Tuesday, 25 March 2008

Most beautiful beings: sea-wind flower-animals

This is my favourite creature of the moment. It's a sand anemone and I’m afraid its picture doesn’t do it justice. They're hard to photograph -- you really have to be there to understand their unusual beauty.

Why is it my flavour of the month?

First, the word ‘anemone’. Isn’t that a tongue-tripper? Don’t you just want to say ‘anenome’?

Then, how’s this: the word ‘anemone’ comes from the Greek for ‘wind’. Doesn’t that just blow your mind? It’s a plant that grows in the sea, yet it comes from the air. You have to love it.

And it gets better. You know what its dry-land cousin is? The lovely little buttercup.

And you know what these sea flowers live on? Oh, animals. Yup, they’re predatory. In fact, in their juvenile state, they’re not even static. They swim about in the sea in larva form. Only when they’re ready to settle down and have babies do they attach themselves to a rock and turn into these fantastical beings.

Okay, I’m stretching this a bit, because the land anemone (the buttercup) is just a sweet meadow flower but the one I’m talking about – not, sadly, actually biologically related; only the words have similar roots – is the sea anemone.

Sand sea anemones, which grow in great clusters on the beach near my seaside flat, are intertidal – they gather together with black mussels on rocks – so only when we’re there at low water are we lucky enough to see them.

They’re extraordinarily beautiful, marvellously minute aliens. When they’re all closed up (when
the water isn’t over them, which is mainly when we see them, as in the pic), they usually cover themselves with miniscule particles of sand, hence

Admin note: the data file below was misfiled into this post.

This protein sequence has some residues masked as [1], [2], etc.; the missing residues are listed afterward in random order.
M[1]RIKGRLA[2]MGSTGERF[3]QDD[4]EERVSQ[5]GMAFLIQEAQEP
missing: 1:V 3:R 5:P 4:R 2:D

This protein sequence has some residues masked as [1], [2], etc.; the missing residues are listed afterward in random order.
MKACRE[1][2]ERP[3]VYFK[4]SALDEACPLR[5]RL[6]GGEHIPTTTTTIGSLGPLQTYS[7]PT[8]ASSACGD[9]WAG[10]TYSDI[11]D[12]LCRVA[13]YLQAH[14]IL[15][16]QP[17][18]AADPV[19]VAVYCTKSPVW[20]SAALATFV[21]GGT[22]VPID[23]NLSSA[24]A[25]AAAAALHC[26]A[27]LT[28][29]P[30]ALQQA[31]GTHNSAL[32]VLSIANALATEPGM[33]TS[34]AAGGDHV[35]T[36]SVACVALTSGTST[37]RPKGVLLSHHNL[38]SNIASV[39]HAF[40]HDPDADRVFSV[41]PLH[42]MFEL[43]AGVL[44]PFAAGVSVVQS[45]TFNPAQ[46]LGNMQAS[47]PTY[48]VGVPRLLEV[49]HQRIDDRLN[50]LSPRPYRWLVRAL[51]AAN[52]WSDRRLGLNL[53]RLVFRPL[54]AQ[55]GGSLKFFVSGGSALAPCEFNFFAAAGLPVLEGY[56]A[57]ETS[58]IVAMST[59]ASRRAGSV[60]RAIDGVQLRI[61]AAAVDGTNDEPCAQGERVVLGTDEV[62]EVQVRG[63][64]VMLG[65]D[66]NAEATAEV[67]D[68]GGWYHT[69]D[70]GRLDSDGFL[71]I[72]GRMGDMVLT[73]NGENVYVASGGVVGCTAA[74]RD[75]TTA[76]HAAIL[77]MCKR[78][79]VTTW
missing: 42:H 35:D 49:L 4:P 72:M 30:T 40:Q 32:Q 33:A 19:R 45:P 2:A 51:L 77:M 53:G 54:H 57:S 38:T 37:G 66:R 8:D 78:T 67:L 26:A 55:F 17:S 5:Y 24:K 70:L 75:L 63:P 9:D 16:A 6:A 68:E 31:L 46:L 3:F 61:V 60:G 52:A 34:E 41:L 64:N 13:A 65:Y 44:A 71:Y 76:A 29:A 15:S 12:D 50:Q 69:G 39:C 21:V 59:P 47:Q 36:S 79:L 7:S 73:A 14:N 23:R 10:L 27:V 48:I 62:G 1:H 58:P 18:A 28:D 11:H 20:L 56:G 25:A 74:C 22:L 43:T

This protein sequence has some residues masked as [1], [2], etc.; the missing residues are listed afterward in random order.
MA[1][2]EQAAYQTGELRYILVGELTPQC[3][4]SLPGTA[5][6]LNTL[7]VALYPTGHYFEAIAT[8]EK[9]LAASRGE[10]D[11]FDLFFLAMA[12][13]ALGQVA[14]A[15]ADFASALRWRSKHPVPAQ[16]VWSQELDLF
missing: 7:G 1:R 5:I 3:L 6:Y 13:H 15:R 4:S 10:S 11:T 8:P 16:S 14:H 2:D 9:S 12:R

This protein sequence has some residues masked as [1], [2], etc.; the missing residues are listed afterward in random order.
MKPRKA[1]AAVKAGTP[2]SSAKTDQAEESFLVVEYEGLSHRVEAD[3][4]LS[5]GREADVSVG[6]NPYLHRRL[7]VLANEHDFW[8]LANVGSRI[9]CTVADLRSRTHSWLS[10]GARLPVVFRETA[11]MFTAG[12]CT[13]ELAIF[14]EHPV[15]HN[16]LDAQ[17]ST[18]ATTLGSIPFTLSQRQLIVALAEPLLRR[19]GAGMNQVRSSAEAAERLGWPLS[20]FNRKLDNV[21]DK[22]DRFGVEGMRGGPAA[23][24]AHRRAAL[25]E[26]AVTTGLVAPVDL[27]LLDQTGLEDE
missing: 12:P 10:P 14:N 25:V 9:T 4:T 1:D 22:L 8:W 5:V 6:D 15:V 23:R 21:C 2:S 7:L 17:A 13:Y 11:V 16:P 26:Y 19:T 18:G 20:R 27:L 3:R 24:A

their name. But in our seaside town,
shells are more abundant than sand, so
you know what they glue all over themselves?

Yes. Tiny little shell fragments – mussel shells, cowrie shells, abalone shells; iridescent mother-of-pearl; pink, grey, blue, green...

So the closed-up anemones look like nothing less than miraculous miniature mosaics.

In their centres (they have little whorls there – they seldom close completely) are amazingly striking colours: Prussian blue, scarlet, grass green, Persian purple. It’s difficult to believe nature could make these jewel-like colours, because you’re so much more used to seeing them in stained-glass windows. But it does.

And when the tide turns and the sea starts flowing in, these sea-wind flower-animals unfurl and send out fleshy tentacles, turning the dense, dead black rocks into gracefully waving fields of technicolour submarine buttercups.

It’s enough to make you believe in God.

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1 comment:

meggie said...

The colours of nature are incredible. I can live without belief, however! Haha.